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Introduction The digital economy presupposes an online environment for using information technology. Therefore, the traditional dispute resolution system, which requires a paper system for filling out statements of claim and presence of the parties in the courtroom, has become less practical and can no longer meet the needs of the Internet community. Blockchain technologies (in particular, NFT technologies) are employed in court proceedings in many countries of the world, although most lawyers (not to mention ordinary citizens) do not know what these terms mean and what the consequences of their use in judicial practice are (Rusakova et al, 2020). The first case where a Chinese court in 2018 upheld the plaintiff's use of a public blockchain service was to verify the authenticity of online evidence of copyright infringement in the case Huatai Yimei v. Daotong Technology (2018). The judge of the first instance of the Hangzhou Internet Court noted: “We must maintain an open and neutral position regarding the use of blockchain for the analysis of individual cases. We cannot exclude it just because it is a complex technology” (Tang, 2021). In November 2022, the Guangzhou Arbitration Commission of China (GZAC) announced on its social media platform that the Metaverse Arbitration Court created by them had recently ruled on the first case concerning the virtual world[174]. On February 6, 2022, the New York Court of First Instance issued a court order in LCX AG vs. John Doe. The court order concerned electronic notification of an unknown defendant via a non-interchangeable token (NFT)[175]. On June 24, 2022, the High Court of England and Wales issued a similar order in Fabrizio D'Aloia v. Persons Unknown, Binance Holdings Ltd. and Others and granted a special request “For the issuance of a temporary injunction and permission to file a claim through NFT)”[176]. That judicial precedent was the first in England following the order of the American court[177]. American lawyers noted that both court orders raise the question of how widespread NFT technology services will become in US and UK[178]. Innovative technologies used in state courts and in cases of alternative dispute resolution through arbitration, mediation, etc. are growing at an incredible rate. With the development of technology, there is no doubt that blockchain, virtual court sessions, electronic evidence and NFT can provide new opportunities and solutions for the legal system, especially for litigation. Such solutions suggest higher efficiency and profitability of civil procedure (Bergquist, 2021). On the blockchain concept Blockchain in legal proceedings has relatively recently become the subject-matter of scientific research by Russian scholars. However, the research vector is primarily focused on the issues of the concept of electronic evidence and possibility of its use in court (Zatsepin, 2020). Let us consider this term in more detail. Blockchain technology originated from a branch of mathematics called cryptography. At the basic level, blockchain is a “decentralized, shared digital registry, whose work is based on the consensus of a global peer-to-peer network”[179]. As Grasky and P. Embley, experts of the National Center for State Courts of the USA pointed out, blockchain is a set of technologies that creates an encrypted, distributed registry. Probably the most famous application of blockchain is the digital currency Bitcoin (Graski & Embley, 2018). It is not possible to change data in one block without changing the rest of the chain and without obtaining peer-to-peer consensus. This process makes it extremely difficult for individuals to carry out malicious actions or falsify information, because as soon as data enters the blockchain, they, in fact, remain there forever (Bergquist, 2021). Since blockchain does not exist in one place, it offers two distinct advantages over a central server: both wider access and greater security. Blockchain technology has evolved over several stages. The first stage: the idea of blockchain technology was described back in 1991, when scientists S. Haber and U. Stornetta has implemented a solution for digital documents with a time stamp so that they cannot be retroactively issued or forged. In 2004, G. Finney II introduced a system called RPoW. The system worked by receiving a non-replaceable or non-interchangeable Hashcash token based on proof of work and signed in RSA, which could then be transferred from person to person. On January 3, 2009, Bitcoin appeared; it gave rise to the idea of data chain blocks. The idea was put forward by a person or group using the pseudonym Satoshi Nakamoto. The first bitcoin block was mined by S. Nakamoto. The first recipient of Bitcoin was G. Finney II; he received 10 bitcoins from S. Nakamoto in the first bitcoin transaction in the world on January 12, 2009[180]. As noted by the American author Sh. Berquist, the second stage was the blockchain innovation. That stage consisted in recognizing that the technology could be used to manage Bitcoin separately from currency. With that discovery, introduction of the technology into other kinds of inter-organizational collaboration has become a reality (Bergquist, 2021). The third stage in the history of blockchain was the smart contract revolution. In 2013, programmer V. Buterin started developing a new, distributed computing platform based on blockchain - Ethereum - which demonstrated scripting functionality called smart contracts. Smart contracts are programs that are applied and executed in the Ethereum blockchain. They can be used, for example, to make a transaction if certain conditions are met. Smart contracts are written in specific programming languages compiled into bytecode, which can then be read and powered by a decentralized Turing virtual machine called the Ethereum Virtual Machine (EVM)[181]. The smart contract was included in the second-generation blockchain system known as Ethereum. The Ethereum system embeds computer programs into the blockchain. This system allows to symbolize financial instruments such as loans or bonds, not just bitcoin tokens. The main functions of blockchain technology. Blockchain relies on three main functions - decentralization, immutability and anonymity. which work together, providing an opportunity to eliminate intermediaries. The first main function of the blockchain is decentralization. Blockchain is based on the concept that there should be no intermediary that allows transactions to be carried out in a decentralized manner. This is done by distributing tasks previously performed by a single entity among many performers in the system. The blockchain software is controlled by individual computers connected to each other via the Internet the world over. Every computer in the blockchain is running the same software. If one of them is disconnected, the network continues to work. Even if every computer in the world collapses at the same time, the blockchain will still store its data in distributed ledgers. This characteristic provides protection against negligence or incompetence of intermediaries in the performance of duties and responsibilities, which ensures the accuracy of transactions. Blockchain ensures the immutability of data. All information stored in the blockchain is permanent and cannot be changed. The information is immutable. While other systems and databases provide the ability to modify and manipulate records, blockchain does not. Compare this with traditional data storage methods that require involvement of a third party. The need for human participation in trusted transactions inevitably leads to corruption, bloat and inefficiency. Blockchain is able to automate each of these aspects, which can lead to large-scale financial and social changes. With the help of blockchain, users can create unique content that cannot be stolen and infinitely duplicated; this allows them to better monetize their work. As soon as a data chain is formed, then at this moment the chain becomes permanent without the possibility of reversing it. Anonymity is the third main function of blockchain technology, because it allows anonymous and pseudonymous exchanges. Blockchain ensures it by providing security with private key encryption. This type of encryption can verify the identity of the persons involved in the transaction. The anonymous function of identifying individuals is important for the blockchain system for many reasons. Initially, when authenticating a block, an anonymous function ensures that Miners and nodes do not take into account the parties’ identity. However, if a person's identity is disclosed in a publicly available blockchain, the information and data that can be collected about that person can be extensive and confidential. Blockchains are immutable, so an individual may face significant damage to their privacy (Bergquist, 2021). Note that the issue of blockchain anonymity has been raised in several cases considered by US courts. American lawyers emphasized that “blockchain transactions are often said to be anonymous or at least pseudonymous - but are they really? At least for some users, part of the appeal of using cryptocurrency is the perceived anonymity it seemingly offers. But increasingly, judicial decisions and governmental enforcement activity show that this perception is mistaken. A burgeoning industry of blockchain analysis tools now enables governments and litigants to analyze cryptocurrency transactions on the blockchain and in many cases trace them back to an identifiable, real-world user, even where such users have taken steps to conceal their identity. Recent developments show how courts and enforcers have embraced using this technology” (Schwinger, 2022). Russian researchers have noted that the data storage period in the blockchain registry is not limited, so the information can be stored almost forever. Taking into account the above properties, the technology of the distribution register can be used as a method of ensuring information credibility generated both in a court document, circulation and exchange of procedural and other instruments between direct trial participants, executive authorities, prosecutors, public and other organizations and associations, including the most problematic issue in the electronic documents exchange - presentation of evidence electronically in criminal, civil proceedings or arbitration (Zatsepin, 2020). In the field of dispute resolution, blockchain technology has formed a new online dispute resolution system that provides inexpensive and affordable justice. Earlier we wrote that “it is necessary to recognize the fact that the digital revolution has radically changed public relations. The global economy is changing rapidly and requires a new regulatory framework to ensure the security of transactions, including transnational ones, also concluded in electronic form and smart contracts. ... In addition to the appearance of a new type of contracts, we can observe a boom in online retail. For example, on retail platforms “eBay” and “Amazon” (USA), Taobao (China) monthly (!!!) more than a billion purchase and sale transactions are concluded. According to a report by Professor Ethan Katsch at the ODR Forum 2019, eBay resolves more than 60 million disputes a year and, in 90% of cases, without human intervention. This leads to radical changes in legal practice. Traditional dispute resolution methods, such as State court and international arbitration, are ineffective for dealing with a large volume of small domestic and small transnational disputes” (Ermakova, 2022:115). This is how decentralized justice appeared - a new approach to online dispute resolution that combines: 1) blockchain (a decentralized database), 2) crowdsourcing (involving a wide range of jurors in dispute resolution), 3) game theory (a mathematical method for studying optimal strategies in games). However, we believe that the term decentralized justice should be translated into Russian as platform justice, which more accurately reflects the essence of this concept. In Europe, three platforms based on blockchain technology play an innovative role in platform justice: Kleros, Aragon and Jur. The Jur platform does not yet operate, the Kleros (France) and Aragon (Spain) platforms have already been launched in France and Switzerland, respectively. In the USA, the American Arbitration Association (AAA) actively uses a special digital service called Modria. The Modria platform was launched back in 2011 and is a joint project of eBay and PayPal. The positive experience from Modria allows to expand the range of companies using this platform, and in 2014, AAA announced the beginning of operating Modria as an ODR tool (Kupchina, 2022:53). On the NFT Concept As noted by Russian and foreign experts, in 2021, NFT and the metaverse, as well as transactions derived from them, have become very popular all over the world. Many giant Internet companies have expanded their business to NFT, whose applications are also based on blockchain technology[182]. Let us figure out what NFT is. According to the definitions of Russian programmers, an NFT, or non-interchangeable token, is an accounting unit assisting to create a digital impression for any unique item. It includes paintings, photos, videos, music, GIFs, in short, any content that claims to be at least of some kind of uniqueness. They are of great value for collectors, gamers and art lovers, and can be bought and sold at auctions. These tokens are stored in a blockchain - a chain of blocks - and each of them contains certain information. A token is just a record in one of the blocks, and, as a rule, there can be a lot of such similar records. For example, each individual bitcoin is an exact copy of another such bitcoin, which allows to compare them with a currency. But what should you do if you need to create a unique token that has no analogues? The answer is NFT[183]. Each of the NFTs exists in a single instance, and all information about their author, transactions and buyers is stored in the blockchain. Like any blockchain project, NFT is not tied to any certain server, and by buying it, you claim your right to a digital object accepted the world over. The real mainstream of NFT became evident in 2021. According to JPMorgan analysts, monthly sales of digital tokens fluctuated at $2 billion, and the total market capitalization of the NFT universe was $7 billion. Such certificates confirm ownership of a digital painting, music, book, etc.[184]. “The year 2021 was a turning point in the development of digital art. The widespread use of NFT in the art industry has revolutionized the modern understanding of intellectual property rights (IPR) and the transfer of IPR. The role of agents as intermediaries between artists and art connoisseurs lost its importance, and so did the role of streaming services. Blockchain technology rewards creators for the sales of works on the secondary market and their subsequent use”. The peculiarity of the sale of works of digital art in NFT is that the object of such transactions is not the works of digital art themselves, but a unique digital code (token) into which such works (for example, a painting, video recording or other digital file) have been previously converted (Brisov & Pobedkin, 2022:44). On the Metaverse Concept According to Russian economic observers, the metaverse is a convergence of physical, augmented and virtual reality in a common online space. An example of the interaction of the metaverse and the real world is the film The first player to get ready. The prototype of the Matrix in the real world is the Internet. Major players from the world Wide Web and technology are already making plans to create a metaverse. For example, in 2021, Mark Zuckerberg announced the start of work on the three-dimensional Internet, which will completely change our understanding of interaction with content - we will not consume information but will be inside it[185]. In 2022, virtual reality has gone far beyond the needs of the gaming world. The pandemic has made its own adjustments to the usual course of events. Therefore, all the attention of companies and investors has shifted to the new digital reality. Even today we see that real estate and land in the metaverses are growing much faster than in the existing reality in the offline world. In the first six months of 2021, digital real estate prices jumped by 3,000 percent. Also, the statements of technology giants make us think about a new virtual future. Global giants Twitter and YouTube have begun to master web 3.0 and NFT technologies. Facebook has turned into Meta, and is creating its own meta universe along with other startups. Within such realities, everyone will have digital property and their own capabilities that allow them to work in the virtual world and receive real resources[186]. The metaverse is filled with content and experiences created by its users, both individuals and organizations. Metaverse design is relevant in the educational and corporate environment, as well as in the field of communications. Russian researcher A. Izmaylova noted that the metaverse is a new economic system that will enable members of society to create, exchange, dispose of and consume goods in virtual space. This is a new round of economic development, which indicates the growing attention to decentralized systems and ways of interacting with digital assets (Izmaylova, 2022:176). Blockchain and NFT regulation in Russia Neither blockchain, nor NFT, nor electronic evidence are officially regulated in Russian legislation. Moreover, Russian scientists do not have a single position concerning electronic evidence in court proceedings. We agree with the opinion of experts that “this is primarily due to a number of chellenges in assessing its accuracy and admissibility, as well as requirement for mandatory identification of the person who provided it as a trial participant, and the need to ensure security and protection of personal data” (Ermilov, 2022:81). Federal Law No. 149-FZ of 27.07.2006 (effective as amended on 05.12.2022) On Information, Information Technologies and Information Protection formulated the basic concepts: a) Information means statements (communication, data) regardless of their form; b) Information Technology means processes and methods intended for search, collection, storage, processing, presentation, and distribution of information as well as the means to implement such processes and methods; c) Electronic Message means information transferred or received by a user of an Information and Telecommunications Network; d) Electronic Document means Recorded Information presented in electronic form, that is, in a form fit for human perception using computers, as well as for transmission over Information and Telecommunications Networks and processing within Information Systems. Article 11.1 was introduced by Federal Law No. 227-FZ of 27.07.2010. Later in the Federal Law No. 220-FZ of June 23, 2016, On Amending Certain Legislative Acts of the Russian Federation as Regards the Application of Electronic Documents in Activities of Judicial Bodies set forth the possibility of using electronic documents as evidence in court proceedings (Part 1 of Article 71 of the Civil Prodedural Code of the Russian Federation and Part 3 of Article 75 of the Commercial Procedure Code of the Russian Federation). But the issue of applying electronic technologies to store and analyze evidence has not been resolved. We agree with A.T. Bonner's opinion that an electronic document and a paper document are absolutely independent types of documents. “These media have significant specifics. To the extent necessary, it should be reflected in the current legislation. At the same time, electronic documents are automatically equated by the legislator and judicial practice with traditional written documents, and other modern sources of information, i.e., physical evidence. They do not take into account that the same source can simultaneously contain information of two kinds - information that can be deciphered using the appropriate code or “hieroglyphics”, for example, text, and information in the form of certain visual images, color and sound sensations. It is wrong to equate such media with written or physical evidence” (Bonner, 2016:288-289). We believe that electronic proof differs from traditional methods of proof; electronic instruments provide both unique opportunities for obtaining information and create certain problems in producing documents. These differences can be grouped into several categories: - Firstly, the volume and number of locations of electronic documents is much larger than that of conventional documents, since electronic documents are easier to duplicate than paper documents. For example, the same e-mail is often sent to numerous recipients, and then it is forwarded to others. Moreover, electronic document search engines include much more cites/files for storage than archives usually associated with paper documents; electronic documents are held on computer hard drives, network servers, backup tapes, email servers, etc. (Ward, 2007). - Secondly, electronic documents are almost impossible to destroy; if a shredded paper document is mostly irrevocable, deleting an electronic document usually does not mean that it has been erased, it just changes its status to not in use (Recycle Bin). - Thirdly, electronic documents contain additional information that paper documents cannot provide, including metadata and system data. Metadata is information written into an electronic file; it contains details about the file, such as creation date, author, source and history. System data refers to records of computer usage, for example, when the user logged in or turned it off, websites that the user visited, passwords, and documents that were printed or faxed. Therefore, it is necessary to enshrine in the procedural legislation of Russia not only a definition of electronic evidence, but also ways of storing and investigating it. Besides, it is essential to look at the experience of US courts that allow private companies to conduct Technology Assisted Review (TAR) - the process of prioritizing or encoding a collection of documents applying computer software that classify documents within broad topics. Another positive example is China that has created state-owned judicial blockchain platforms in 2019. The National e-Evidence platform includes the courts of 22 provinces of the People's Republic of China[187]. It should also be noted that currently the issue of NFT is also not legally regulated in Russia. The first attempt to introduce the concept of non-fungible token into legislation was made in Draft Law No. 126586-8 On Amendments to Article 1225 of Part Four of the Civil Code of the Russian Federation; it was defined as a unique digital asset (images, videos or other digital content) in the form of non-interchangeable data stored in a distributed registry system (the blockchain system). The bill received a lot of critical reviews and was “frozen”. Russian lawyer M. Samartseva proposed a different definition for NFT: “NFT is a digital record in a decentralized network based on distributed registries, confirming the rights to digital content and allowing identification of the objects to which it relates, including objects of civil rights and intellectual property rights”[188]. Judicial practice. As many Russian lawyers argue that electronic evidence must be notarized so that the court does not have any doubts concerning its authenticity. Thus, in accordance with Articles 102, 103 of the Fundamentals of the Legislation of the Russian Federation on Notaries, in the presence of the parties and interested persons, the notary records the information contained in electronic correspondence, drawing up a protocol of site inspection, which is admissible evidence in court. As judicial practice shows, a similar situation is connected with electronic messages transmitted via mobile applications WhatsApp, Viber, etc. (Ermilov, 2022:83). Blockchain and NFT Regulation in the USA In 1999, the Uniform Law of the USA On Electronic Transactions granted legal and evidentiary force to electronic records, and in 2004 the Uniform Commercial Code of the USA determined electronic commerce (Murray, 2007). In 2002, the Electronic Government Act stipulated that document submitted electronically must be publicly available on the Internet. In 2006, the US Federal Rules of Civil Procedure (hereinafter referred to as the FRCP) introduced the concept of electronic evidence, and procedure for disclosing electronic evidence became known as “e-discovery”. There is no legislative regulation of blockchain technology at the federal level in the USA, but there is a broad and somewhat inconsistent approach to blockchain at the state level. According to economic observers, congressional committees and US government agencies are still trying to agree on how digital assets, including NFT, will affect the global and domestic economy. The regulatory approach fluctuated between a complete ban or strict restrictions and the requirement for crypto enterprises to adhere to the same reporting standards as banks or brokerage houses. To assume that adoption of NFT regulation is just around the corner is incorrect. It may take some time before the laws in America catch up with the changes in this area[189]. But the market's interest in cryptocurrencies and blockchain technology continues to grow, as some cryptocurrencies experienced a boom during the coronavirus pandemic[190]. The relevance of the American legislative system is reflected in forecasts that blockchain spending in the United States will grow to $41-60 billion by 2025. Several states in the US have passed laws in response to the recent blockchain boom; among them are: 1) Arizona (Collection of Arizona Laws § 44-7061 (2018))[191]; 2) Illinois (Blockchain Technology Act of 2018)[192]; the Illinois law is considered one of the most comprehensive US laws in the field of blockchain[193]; 3) Tennessee (Tennessee Code § 47-10-202 (2018)[194]; the law recognizes the legal right to use distributed registry technology and smart contracts when conducting electronic transactions and protects the ownership rights to certain information protected by distributed registry technology (Ermakova & Frolova, 2021:83). As the American lawyers emphasize, currently a patchwork of laws and regulations creates confusion and even hostility towards various blockchain businesses. Without a workable federal regulatory system, many businessmen and entrepreneurs are moving their businesses abroad, where clearer and friendlier laws have created a thriving blockchain economy. Although a clear path to comprehensive regulation of crypto assets in the United States has not yet been invented, though politicians have certainly tried. In fact, on March 9, 2022, President Biden issued an executive order (EO) On Ensuring Responsible Development of Digital Assets. The EO is broad in nature and requires the federal government to study more broadly legal issues, national security issues and other issues related to politics and technology[195]. It should also be mentioned that on March 8, 2021, W. Davidson submitted to the US Congress a draft of Token Taxonomy Act (HR 1628). Among other provisions, the bill exempts digital tokens from the definition of security, and also eliminates inconsistent regulation by states. According to this bill, cryptocurrencies must meet certain requirements to be recognized as digital tokens[196]. Moreover, the US government has identified anonymity in blockchain transactions as a key issue in litigation against offenders who apply this technology. An example is the case U.S. v. 280 Virtual Currency Accounts[197] (2020), which followed two hacks of virtual currency exchanges by North Korean entities. Blockchain analytic services allow law enforcement agencies to identify the individuals behind illegal or disputed transactions (Schwinger, 2022). What is Blockchain Analytics? Technology Assisted Review (TAR) is the process of prioritizing or encoding a collection of documents using a computerized system that uses the human judgments of one or more experts on a smaller set of documents, and then extrapolates these judgments to the remaining collection of documents. A document is a separate piece of information stored electronically (ESI), and a collection of documents is created by searching for or collecting documents that may be relevant to issues in dispute. TAR becomes useful when the volume of ESI is very large, for example, to detect thousands or even millions of documents. TAR applies Machine Learning capabilities to identify patterns in text data (Bell, 2022). Supervised machine learning. Human review is needed to teach the software whether it has correctly classified various documents; it refers to the method of teaching the software which documents are relevant as a TAR protocol. The legal reviewer encodes the documents in the training set by marking them (for example) as responsive or unresponsive. Using this information, the program applies it to other documents. The above TAR process where a training set is followed by several rounds of sampling and corrections, can be contrasted with an alternative approach called continuous active learning, or what has been called TAR 2.0. Here, human analysis and machine learning process are combined; review and learning occur simultaneously. Unsupervised Machine Learning. Clustering is another form of TAR where documents are divided into categories or groups in such a way that documents in one group are more similar to each other than documents in other groups. Clustering does not require human intervention and is a form of unsupervised machine learning[198]. Memorandum of the U.S. Magistrate Judge Zia Faruqui from February 8, 2022. US law enforcement agencies cooperate with several commercial blockchain analysis companies to investigate virtual currency transactions. These companies analyze blockchain and try to identify individuals or groups involved in virtual currency transactions. In fact, these companies create large databases that group transactions into clusters by analyzing the data underlying virtual currency transactions. U.S. Justice of the U.S. Magistrate Judge Zia Faruqui in his Order In Re: Search 2022[199] expressed full support for the search for blockchain analysis services to provide reliable evidence. The analysis of the blockchain with virtual currency was held following the remote access Trojan attack in August 2016, which was able to hack the security systems of the cryptocurrency exchange and penetrate its network. Hackers initiated thousands of unauthorized Bitcoin transactions, as a result of which almost 120,000 bitcoins were transferred to external wallets controlled by hackers. But with clustering software, the US government was able to trace those funds to target accounts (Schwinger, 2022). The first case related to a non-interchangeable token (NFT) is the case LCX AG vs. John Doe heard in the New York Court of First Instance on February 6, 2022. The court order concerned electronic notification of an unknown defendant via a non-interchangeable token (NFT)[200]. On June 2, 2022, the Supreme Court of the State of New York confirmed the Order of the Court of First Instance and issued an Order that authorized the plaintiff's lawyer to hand over a copy of the Order and other legal documents, including the underlying Summons and Complaints against the person or persons controlling the address of the cryptocurrency wallet (Ethereum) via airdrop of a unique special purpose token (Service Token) to that wallet address. The service token contains a hyperlink to a website created by the plaintiff's lawyer, where the Order and other legal documents for service (Service hyperlink) are placed. The service hyperlink also includes a tracking mechanism when a person clicks on it. American lawyers emphasided that thas was the first time that a court in the United States had authorized the service of legal documents through tokenized distribution. This is a landmark decision that may eventually lead to significant changes in the permitted methods of service in accordance with the Civil Procedure Regulations, especially given that the use of blockchain technology is becoming more widespread and better understood in the business and legal community[201]. Blockchain and NFT regulation in China As noted by the Chinese authors, with strong political support from the government, the use of blockchain technologies is expanding in China. The main applications of blockchain in 2021 include: a) cryptocurrency trading, b) depositing and collecting evidence in lawsuits, c) media content censorship standards, d) imported container administration platforms, and e) non-interchangeable tokens (NFT)[202]. Since 2013, China has topped the world rankings in terms of online retail transactions. In 2016, four Chinese online retailers -Alibaba,, Xiaomi and - entered the top ten of the world's best e-commerce companies. The Taobao Marketplace platform, which was created by Alibaba Group in 2003, has since turned into an online shopping giant in China, and has also become the eighth most visited website in the world. As of March 2021, its monthly active users have reached 792 million, ranking first among Chinese and global e-commerce platforms. Article 63 of the Law of the People's Republic of China on Electronic Commerce of 2019 (E-Commerce Law)[203] allowed e-commerce operators to create their own online dispute resolution systems. It should be noted that Alibaba has created its own relatively advanced dispute resolution system in the field of electronic commerce (Deng, 2020). It consists of various online dispute resolution platforms based on blockchain technologies (Taobao, Tmall platforms). On the other hand, in June 2018, Chinese Hangzhou Internet Court in its decision in the case Hangzhou Huatai Yimei Cultural Media Co., Ltd. v. Shenzhen Daotong Technology Development Co., Ltd. indicated that electronic evidence stored on a third-party platform based on blockchain is legal and reliable[204]. This was the first time that a Chinese court acknowledged that blockchain evidence can be equated with other judicial evidence. Based on the characteristics of blockchain technology, the Rules of Online Litigation of the People's Court, published by the Supreme People's Court of the People's Republic of China on June 16, 2021, established the presumption that electronic evidence recorded on the blockchain was not forged[205]. We agree with the Russian scientist E.P. Rusakova that “inclusion of a new evidentiary presumption - the authenticity of electronic data stored in the blockchain - into the procedural legislation of China under the influence of digitalization is a new vector of development not only of procedural law, but also of substantive law in world practice” (Rusakova, 2022:17). As we have mentioned above, in 2019, the National e-Evidence Platform was set up in the country, which includes the courts of 22 provinces of the People's Republic of China. It means creation of a unified and electronic evidence standard, that is, generalization of experience through legal Big Data, and its introduction into the digital system of public security, prosecutor's office and court cases to regulate the behavior of judges. Blockchain technology can be used to protect electronic data and prevent their falsification during the entire cycle of electronic data collection, transmission and storage. Compared to traditional methods of collecting and storing evidence, blockchain technology is suitable as an important auxiliary method of electronic data collection and storage. For example, the Electronic Evidence Platform is located on the homepage of the Judicial Services website of the Zhengzhou Intermediate People's Court of Henan Province, China. This platform will allow you to save evidence on the blockchain of the court. The platform provides the following services: verification and preservation of evidence, as well as electronic discovery and public disclosure. Proofs such as electronic contracts can be uploaded directly via a web page, and a summary of electronic data can be recorded in the blockchain in real time (Tang, 2021). As Chinese experts emphasized, until now, China had no specific rules regarding transactions supported by NFT. In judicial practice (including in the first trial related to NFT in China, which took place in 2022), the court focused on copyright infringement of NFT works and did not rule on the nature of NFT digital assets, NFT digital asset trading activities and liability for infringement of rights in disputes related to NFT (Wang, 2022). The first arbitration court of the Metaverse. In July 2022, the Guangzhou Arbitration Commission of China (GZAC) announced that it had established the first arbitration court of the Metaverse, the Meta City Arbitration Court (Yuanbang). The court is located in the main building of the Meta City Hall, the Floating Island of Libra, making it the first Metaverse arbitration court in the world. In November 2022, GZAC announced on its social media platform that the Metaverse Arbitration Court created by it had recently ruled on the first case concerning the virtual world[206]. The case concerned creation of virtual avatars in the Metaverse community and the trading of non-fungible tokens (NFT). After receiving a digital image from the NFT development company, the party applied it to offline printing of clothes which it planned to sell. That led to a copyright dispute, which was heard by GZAC. According to the arbitration agreement reached by mutual consent, the parties submitted their disputes to the Meta City Arbitration Court (Yuanbang) via the Metaverse GZAC electronic filing channel. Ultimately, in the presence of the arbitrators, the NFT developer company granted the other party the right to use the digital image and offered to share the profits received. Thus, for the first time in the history of arbitration, the arbitration court settled the dispute concerning the actions of the parties carried out both in the metaverse (creation of virtual avatars) and outside it in the real world (offline printing of clothes and their sale). The dispute ended in a settlement agreement. But questions arise about what would happen if an arbitration award was made? Would the winning party be able to enforce the arbitration award and how? Conclusions 1. An electronic document and a paper document are independent types of documents: firstly, the volume and number of locations of electronic documents are much greater than those of conventional documents; secondly, electronic documents are almost impossible to destroy; thirdly, electronic documents contain additional information that paper documents they cannot provide. 2. Blockchain transactions are often described as anonymous or at least pseudonymous, but this is not the case. The issue of blockchain anonymity has been raised in several cases heard by US courts. The blockchain analysis tools industry has allowed the court and litigants to analyze transactions on the blockchain and in many cases trace them to an identifiable user, even if such users have taken steps to conceal their identity. 3. All of the above indicates the necessity to consolidate in the procedural legislation of Russia not only a separate concept of electronic evidence, but also ways of storing and studying them. Consideration should be given to the experience of the US courts, which allowed private companies to conduct Technology Assisted Review (TAR).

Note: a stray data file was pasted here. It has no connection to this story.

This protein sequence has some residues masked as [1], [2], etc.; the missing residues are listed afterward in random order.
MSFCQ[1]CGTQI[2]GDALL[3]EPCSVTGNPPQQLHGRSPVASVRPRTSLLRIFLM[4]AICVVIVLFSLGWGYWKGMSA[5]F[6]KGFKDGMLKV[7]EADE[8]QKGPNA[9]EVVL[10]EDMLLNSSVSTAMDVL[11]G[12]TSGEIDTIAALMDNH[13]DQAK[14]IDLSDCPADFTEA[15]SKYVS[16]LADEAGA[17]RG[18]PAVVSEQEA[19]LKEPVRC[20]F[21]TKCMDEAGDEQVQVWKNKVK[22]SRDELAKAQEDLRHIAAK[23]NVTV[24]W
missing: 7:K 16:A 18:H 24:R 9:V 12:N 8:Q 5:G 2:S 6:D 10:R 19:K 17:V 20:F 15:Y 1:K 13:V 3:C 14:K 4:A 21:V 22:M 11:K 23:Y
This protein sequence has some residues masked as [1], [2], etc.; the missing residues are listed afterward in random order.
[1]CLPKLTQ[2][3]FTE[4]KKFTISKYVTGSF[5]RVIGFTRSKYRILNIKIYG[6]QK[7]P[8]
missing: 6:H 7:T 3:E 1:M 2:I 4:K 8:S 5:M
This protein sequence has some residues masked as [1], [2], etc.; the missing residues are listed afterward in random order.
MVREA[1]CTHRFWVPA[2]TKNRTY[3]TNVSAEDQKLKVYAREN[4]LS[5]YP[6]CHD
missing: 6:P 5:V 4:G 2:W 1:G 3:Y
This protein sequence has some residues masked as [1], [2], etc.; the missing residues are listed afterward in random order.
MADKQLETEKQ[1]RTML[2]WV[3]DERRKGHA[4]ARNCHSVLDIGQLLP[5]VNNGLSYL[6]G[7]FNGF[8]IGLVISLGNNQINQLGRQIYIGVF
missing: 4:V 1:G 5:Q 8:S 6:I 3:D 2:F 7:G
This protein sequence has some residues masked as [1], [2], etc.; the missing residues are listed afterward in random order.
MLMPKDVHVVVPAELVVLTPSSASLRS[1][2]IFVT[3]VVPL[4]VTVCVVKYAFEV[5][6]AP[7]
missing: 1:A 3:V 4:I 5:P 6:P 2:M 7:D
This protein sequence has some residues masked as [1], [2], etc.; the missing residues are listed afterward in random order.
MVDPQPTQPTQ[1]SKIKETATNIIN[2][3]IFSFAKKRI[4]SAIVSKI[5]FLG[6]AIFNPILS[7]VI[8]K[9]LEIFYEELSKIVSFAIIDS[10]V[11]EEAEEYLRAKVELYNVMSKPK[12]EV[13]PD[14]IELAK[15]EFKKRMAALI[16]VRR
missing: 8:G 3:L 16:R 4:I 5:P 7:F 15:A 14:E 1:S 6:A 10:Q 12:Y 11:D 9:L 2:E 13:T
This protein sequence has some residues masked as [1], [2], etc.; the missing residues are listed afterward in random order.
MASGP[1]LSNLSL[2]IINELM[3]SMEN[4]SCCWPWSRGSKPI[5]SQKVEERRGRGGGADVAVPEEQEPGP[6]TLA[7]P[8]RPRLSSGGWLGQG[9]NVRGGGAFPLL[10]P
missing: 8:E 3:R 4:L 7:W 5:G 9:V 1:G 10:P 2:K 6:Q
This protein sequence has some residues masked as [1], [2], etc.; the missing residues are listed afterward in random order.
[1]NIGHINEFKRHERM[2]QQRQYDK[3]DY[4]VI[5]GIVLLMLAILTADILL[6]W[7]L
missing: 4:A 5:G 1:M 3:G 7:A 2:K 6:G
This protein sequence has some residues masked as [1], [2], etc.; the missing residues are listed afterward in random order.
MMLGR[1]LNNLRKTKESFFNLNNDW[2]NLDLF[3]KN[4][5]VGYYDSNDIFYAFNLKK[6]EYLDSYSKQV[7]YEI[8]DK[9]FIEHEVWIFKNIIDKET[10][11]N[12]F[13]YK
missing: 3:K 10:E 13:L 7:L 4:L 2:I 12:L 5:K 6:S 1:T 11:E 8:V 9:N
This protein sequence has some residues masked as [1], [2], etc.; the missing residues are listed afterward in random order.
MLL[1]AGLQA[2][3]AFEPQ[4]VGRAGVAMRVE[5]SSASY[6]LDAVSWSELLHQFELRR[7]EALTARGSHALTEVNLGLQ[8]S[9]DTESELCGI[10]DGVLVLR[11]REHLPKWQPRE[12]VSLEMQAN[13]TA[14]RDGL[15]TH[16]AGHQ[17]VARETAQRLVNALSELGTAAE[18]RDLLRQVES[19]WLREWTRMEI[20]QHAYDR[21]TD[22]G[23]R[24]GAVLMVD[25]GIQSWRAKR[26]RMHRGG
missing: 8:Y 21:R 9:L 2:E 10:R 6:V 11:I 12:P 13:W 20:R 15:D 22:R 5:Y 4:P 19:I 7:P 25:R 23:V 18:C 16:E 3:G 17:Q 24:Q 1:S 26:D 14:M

About the authors

Elena P. Ermakova

Peoples’ Friendship University of Russia (RUDN University)

Author for correspondence.
ORCID iD: 0000-0001-5722-3641

Candidate of Legal Sciences, Associate Professor of Civil Procedural Law of Department of Civil Law and Civil Procedure and Private International Law, Law Institute

6 Miklukho-Maklaya str., Moscow, 117198, Russia Federation